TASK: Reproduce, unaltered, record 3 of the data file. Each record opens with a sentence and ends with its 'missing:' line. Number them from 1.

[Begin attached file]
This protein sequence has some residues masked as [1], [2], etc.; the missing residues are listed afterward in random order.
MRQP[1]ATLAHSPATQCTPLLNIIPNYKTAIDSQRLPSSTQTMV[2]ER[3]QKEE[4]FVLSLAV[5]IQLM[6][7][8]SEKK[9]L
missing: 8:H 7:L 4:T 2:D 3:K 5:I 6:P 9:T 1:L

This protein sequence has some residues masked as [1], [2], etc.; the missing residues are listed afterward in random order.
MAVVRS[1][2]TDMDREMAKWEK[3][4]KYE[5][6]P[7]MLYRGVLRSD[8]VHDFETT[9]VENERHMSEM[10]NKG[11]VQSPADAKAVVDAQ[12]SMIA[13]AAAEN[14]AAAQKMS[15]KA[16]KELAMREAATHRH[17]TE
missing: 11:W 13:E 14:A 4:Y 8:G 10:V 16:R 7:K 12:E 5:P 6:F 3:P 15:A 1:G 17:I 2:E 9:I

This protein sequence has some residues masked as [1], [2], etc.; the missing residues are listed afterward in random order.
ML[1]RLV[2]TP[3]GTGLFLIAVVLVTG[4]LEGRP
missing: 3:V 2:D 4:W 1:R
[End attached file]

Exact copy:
This protein sequence has some residues masked as [1], [2], etc.; the missing residues are listed afterward in random order.
ML[1]RLV[2]TP[3]GTGLFLIAVVLVTG[4]LEGRP
missing: 3:V 2:D 4:W 1:R